Living in Consciousness ~ Indi(r)a’s Food and Garden Weblog

Green Split Peas with Acorn Squash

Dazzling Dals ~ Matar Kadoo Ki Dal

Last week I watched a documentary on pumpkins called “Lords of the Gourd,” on PBS. The effort that goes into the giant pumpkin production was really amazing to see. Pumpkins were bathed in milk for prize winning looks, fed on bathtub sized fertilizer solutions, and grown to a groan-inducing size of 800, 1,200, 1,500 pounds – it’s pumpkin passion, godzilla style. The documentary covered many aspects of this competition craziness, but they forgot to mention how these giant pumpkins taste. It doesn’t matter I guess.

If I ever participate in such competition, my pumpkin would be nourished on food blogs feed.:) Thousands of food blogs and all those mouthwatering recipes, the baby pumpkin would have no choice but turn in to a big balloon. Here is the rough sketch of how-to setup. The overfed champion would not only be big, but I am confident that it would also win in taste department. If not, I can always rely on my prized pumpkin recipe “Matar-Kadoo ki Dal”, the kind of dish that will thrill the taste buds and delight the eyes.

“Matar-Kadoo ki Dal” is a traditional Indian recipe, with green split peas and pumpkin. Typical Indian masala seasoning, and for special spicy touch, wadis (sundried dal-spice rounds) and peppercorn are added. Perfect for cool weather, but watch out for those intracranial explosions.:)

Acorn Squash and Green Split Peas for Matar Kadoo Ki Dal
Acorn Squash and Green Split Peas for Matar Kadoo Ki Dal

(for two, for two meals)

2 cups green split peas
2 cups pumpkin, peeled and cubed. (I used acorn squash)
½ cup wadis (available at Indan grocery)
1 big red onion, finely chopped, about a cup
1 teaspoon, ginger-garlic-cilantro paste
1 teaspoon goda masala powder (or garam masala)
¼ teaspoon black peppercorns- coarsely crushed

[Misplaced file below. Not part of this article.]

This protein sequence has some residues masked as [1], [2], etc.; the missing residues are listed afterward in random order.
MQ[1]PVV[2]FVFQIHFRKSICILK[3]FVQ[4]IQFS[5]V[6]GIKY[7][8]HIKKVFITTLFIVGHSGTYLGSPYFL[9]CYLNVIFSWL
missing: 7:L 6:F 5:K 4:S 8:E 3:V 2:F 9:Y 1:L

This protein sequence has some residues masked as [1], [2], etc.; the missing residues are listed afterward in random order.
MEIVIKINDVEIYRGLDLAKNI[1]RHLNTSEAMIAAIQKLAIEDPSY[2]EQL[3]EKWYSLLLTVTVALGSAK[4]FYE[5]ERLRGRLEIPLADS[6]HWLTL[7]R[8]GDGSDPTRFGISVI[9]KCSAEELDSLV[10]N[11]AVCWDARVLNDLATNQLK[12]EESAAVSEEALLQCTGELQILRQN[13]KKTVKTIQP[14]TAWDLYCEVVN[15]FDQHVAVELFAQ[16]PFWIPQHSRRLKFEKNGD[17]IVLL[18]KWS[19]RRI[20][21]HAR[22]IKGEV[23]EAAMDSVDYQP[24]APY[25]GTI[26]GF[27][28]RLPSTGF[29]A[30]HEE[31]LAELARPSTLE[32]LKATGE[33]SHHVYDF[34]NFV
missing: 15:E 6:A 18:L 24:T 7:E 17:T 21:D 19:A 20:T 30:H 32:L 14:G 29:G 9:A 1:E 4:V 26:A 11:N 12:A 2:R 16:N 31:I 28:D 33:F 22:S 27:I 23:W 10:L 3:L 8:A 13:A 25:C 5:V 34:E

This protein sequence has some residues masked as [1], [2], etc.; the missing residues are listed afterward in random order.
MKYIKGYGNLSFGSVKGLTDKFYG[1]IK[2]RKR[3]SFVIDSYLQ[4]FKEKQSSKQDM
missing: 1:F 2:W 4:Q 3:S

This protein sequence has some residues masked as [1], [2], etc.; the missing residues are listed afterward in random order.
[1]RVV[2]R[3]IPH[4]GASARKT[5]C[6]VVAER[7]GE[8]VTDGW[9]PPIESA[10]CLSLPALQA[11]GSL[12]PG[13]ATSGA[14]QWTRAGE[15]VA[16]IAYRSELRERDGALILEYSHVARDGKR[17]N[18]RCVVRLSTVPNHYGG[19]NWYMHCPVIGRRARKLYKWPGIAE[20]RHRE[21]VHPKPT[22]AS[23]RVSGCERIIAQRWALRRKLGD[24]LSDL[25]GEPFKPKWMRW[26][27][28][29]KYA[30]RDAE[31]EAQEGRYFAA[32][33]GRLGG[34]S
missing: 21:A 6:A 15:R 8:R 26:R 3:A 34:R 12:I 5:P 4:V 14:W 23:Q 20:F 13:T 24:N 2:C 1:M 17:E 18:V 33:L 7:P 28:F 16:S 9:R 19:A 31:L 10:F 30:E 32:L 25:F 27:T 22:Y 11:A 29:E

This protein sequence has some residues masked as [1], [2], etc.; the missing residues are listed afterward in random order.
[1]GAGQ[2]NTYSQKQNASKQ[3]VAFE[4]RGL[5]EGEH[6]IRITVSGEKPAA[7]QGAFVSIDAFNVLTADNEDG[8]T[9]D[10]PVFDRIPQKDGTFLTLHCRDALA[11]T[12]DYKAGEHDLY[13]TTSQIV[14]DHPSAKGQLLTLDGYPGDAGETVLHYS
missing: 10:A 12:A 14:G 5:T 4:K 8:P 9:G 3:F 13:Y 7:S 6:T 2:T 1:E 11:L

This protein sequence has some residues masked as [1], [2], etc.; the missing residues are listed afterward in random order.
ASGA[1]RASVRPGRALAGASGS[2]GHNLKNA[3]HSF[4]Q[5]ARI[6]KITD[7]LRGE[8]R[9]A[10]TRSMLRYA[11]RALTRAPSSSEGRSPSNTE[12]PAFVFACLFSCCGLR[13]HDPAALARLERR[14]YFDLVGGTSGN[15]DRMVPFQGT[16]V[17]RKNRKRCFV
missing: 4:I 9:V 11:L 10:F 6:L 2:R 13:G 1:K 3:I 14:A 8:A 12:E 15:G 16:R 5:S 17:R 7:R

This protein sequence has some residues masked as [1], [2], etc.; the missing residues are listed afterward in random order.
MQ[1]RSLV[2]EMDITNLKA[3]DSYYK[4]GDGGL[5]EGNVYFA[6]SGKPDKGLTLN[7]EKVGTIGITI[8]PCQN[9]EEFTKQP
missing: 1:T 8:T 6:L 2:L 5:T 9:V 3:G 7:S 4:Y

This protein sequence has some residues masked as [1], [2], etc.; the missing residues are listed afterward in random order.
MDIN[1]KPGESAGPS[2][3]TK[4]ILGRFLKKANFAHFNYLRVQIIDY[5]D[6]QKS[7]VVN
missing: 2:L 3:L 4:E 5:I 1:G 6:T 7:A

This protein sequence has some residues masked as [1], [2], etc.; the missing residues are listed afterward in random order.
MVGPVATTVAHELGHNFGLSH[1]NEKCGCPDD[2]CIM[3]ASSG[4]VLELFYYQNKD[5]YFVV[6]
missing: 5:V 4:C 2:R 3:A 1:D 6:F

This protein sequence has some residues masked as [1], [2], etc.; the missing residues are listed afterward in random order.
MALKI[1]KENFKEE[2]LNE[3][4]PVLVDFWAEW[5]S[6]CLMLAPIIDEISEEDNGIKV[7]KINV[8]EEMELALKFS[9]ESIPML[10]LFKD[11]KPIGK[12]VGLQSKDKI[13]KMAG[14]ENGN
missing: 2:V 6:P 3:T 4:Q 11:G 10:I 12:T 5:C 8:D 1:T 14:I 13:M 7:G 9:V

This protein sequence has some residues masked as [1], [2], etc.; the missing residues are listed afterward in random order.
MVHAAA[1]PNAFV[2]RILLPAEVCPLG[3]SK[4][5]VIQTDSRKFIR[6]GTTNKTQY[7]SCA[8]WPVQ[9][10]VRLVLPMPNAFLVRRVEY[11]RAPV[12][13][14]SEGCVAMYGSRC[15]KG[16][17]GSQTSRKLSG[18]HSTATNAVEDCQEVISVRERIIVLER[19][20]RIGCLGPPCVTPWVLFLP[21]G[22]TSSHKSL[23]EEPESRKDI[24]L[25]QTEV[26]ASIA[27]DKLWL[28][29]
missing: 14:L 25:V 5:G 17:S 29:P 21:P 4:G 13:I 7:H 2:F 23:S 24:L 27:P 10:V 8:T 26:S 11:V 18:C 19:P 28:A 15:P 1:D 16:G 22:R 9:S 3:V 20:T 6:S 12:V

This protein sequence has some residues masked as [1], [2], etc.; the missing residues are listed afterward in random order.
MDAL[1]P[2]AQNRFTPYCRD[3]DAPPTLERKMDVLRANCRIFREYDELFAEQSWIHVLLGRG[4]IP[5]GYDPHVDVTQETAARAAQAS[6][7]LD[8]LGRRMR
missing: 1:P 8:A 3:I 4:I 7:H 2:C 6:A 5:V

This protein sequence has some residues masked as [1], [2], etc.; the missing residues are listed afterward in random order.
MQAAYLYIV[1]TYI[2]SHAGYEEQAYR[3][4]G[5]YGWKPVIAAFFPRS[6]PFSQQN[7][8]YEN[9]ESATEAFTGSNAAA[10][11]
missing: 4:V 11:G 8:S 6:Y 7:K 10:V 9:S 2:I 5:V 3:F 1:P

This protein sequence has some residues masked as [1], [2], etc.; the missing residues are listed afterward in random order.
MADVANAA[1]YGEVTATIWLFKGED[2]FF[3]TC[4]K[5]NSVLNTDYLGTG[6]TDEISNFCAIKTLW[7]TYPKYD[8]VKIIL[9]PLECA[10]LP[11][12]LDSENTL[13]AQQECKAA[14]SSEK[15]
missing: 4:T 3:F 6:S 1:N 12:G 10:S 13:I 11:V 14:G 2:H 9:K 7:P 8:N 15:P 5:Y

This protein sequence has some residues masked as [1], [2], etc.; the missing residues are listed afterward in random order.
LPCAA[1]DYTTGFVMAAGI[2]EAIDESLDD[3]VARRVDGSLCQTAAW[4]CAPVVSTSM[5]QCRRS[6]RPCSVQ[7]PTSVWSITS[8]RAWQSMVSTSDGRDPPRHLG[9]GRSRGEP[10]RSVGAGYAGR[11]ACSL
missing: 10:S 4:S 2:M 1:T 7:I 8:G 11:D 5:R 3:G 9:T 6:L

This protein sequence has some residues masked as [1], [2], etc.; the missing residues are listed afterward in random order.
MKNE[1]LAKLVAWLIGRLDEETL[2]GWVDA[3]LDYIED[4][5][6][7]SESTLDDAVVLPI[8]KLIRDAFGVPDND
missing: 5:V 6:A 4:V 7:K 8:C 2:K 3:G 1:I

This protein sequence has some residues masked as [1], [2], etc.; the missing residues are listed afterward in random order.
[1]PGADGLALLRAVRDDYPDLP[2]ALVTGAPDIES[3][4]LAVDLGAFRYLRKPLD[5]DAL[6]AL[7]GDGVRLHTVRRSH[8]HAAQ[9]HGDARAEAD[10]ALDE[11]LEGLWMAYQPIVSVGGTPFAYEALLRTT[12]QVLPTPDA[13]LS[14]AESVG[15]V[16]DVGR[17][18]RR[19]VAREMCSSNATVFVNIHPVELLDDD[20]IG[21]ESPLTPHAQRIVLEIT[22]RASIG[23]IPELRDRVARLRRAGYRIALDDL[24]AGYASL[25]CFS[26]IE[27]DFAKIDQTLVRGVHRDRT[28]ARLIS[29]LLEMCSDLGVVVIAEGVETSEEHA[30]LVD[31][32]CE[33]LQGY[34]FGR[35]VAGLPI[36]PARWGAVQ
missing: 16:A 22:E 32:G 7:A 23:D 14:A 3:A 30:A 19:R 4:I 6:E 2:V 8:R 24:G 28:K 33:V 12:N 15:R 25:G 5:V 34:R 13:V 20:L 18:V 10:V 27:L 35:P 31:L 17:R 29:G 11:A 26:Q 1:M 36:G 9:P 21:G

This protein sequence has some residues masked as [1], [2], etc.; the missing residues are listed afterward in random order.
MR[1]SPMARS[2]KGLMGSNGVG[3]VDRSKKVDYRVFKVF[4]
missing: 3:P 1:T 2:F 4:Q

Salt and turmeric to taste
For tadka or popu:
2 tablespoons peanut oil,
Pinch each, cumin and mustard seeds
8-10 curry leaves

Take green split peas in a vessel. Cover with water and simmer to tender (but not too soft).

While the split peas are cooking, in another big pot, heat peanut oil. Add and pan-fry the wadis to crisp. Remove them to a plate and set aside.

In the same pot, to the heated oil, add and toast cumin, mustard seeds and curry leaves. Next goes the onion and ggc paste. Cook until onions are soft. Add the cubed pumpkin, and saute for about five minutes.

Stir in the cooked green split peas along with the water they simmered in. Also, add the goda masala powder, peppercorns, salt and turmeric. If the dal looks too dry, dilute it with water, about a cup. Mix, cover, and simmer for about 10 to 15 minutes, till the pumpkins reach the softness you desire. (Both pumpkin and green split peas cook to soft in short time.)

Sprinkle the crisp wadis and serve with rice or roti. It tasted great on its own also.

Green Split Peas with Acorn Squash (Matar-Kadoo Ki Dal with Wadis) and A Palate Refresher, Mandarin

From Hindi to English: Matar = Peas, Kadoo = Pumpkin
Recipe adapted from “The Spice Box by Manju Shivraj Singh”

Posted by Indira©Copyrighted in Peas (Split),Pumpkin (Monday November 5, 2007 at 7:38 pm- permalink)
Comments (17)

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17 comments for Green Split Peas with Acorn Squash »

  1. Yayayay.. I am first to comment Indu…:) and the pics in ur blog are always so lovely and creative..:D Loved ur “Mattar kaddu ki daal” !!

    Comment by Siri — November 5, 2007 @ 8:16 pm

  2. Hi Indira,
    I can’t tell you how much I enjoy your recipes, postings, and the crisp clean pictures.

    I am big fan of all “orange” colored vegetables that are a bounty in Fall.
    I want to add that butternut squash, pie pumpkin, even the some of carving pumpkins all are very good to make this daal and even sambar. These are much smoother when cooked. I even use them in my kids’ pasta/alfredo sauce.


    Comment by Gabi — November 5, 2007 @ 9:02 pm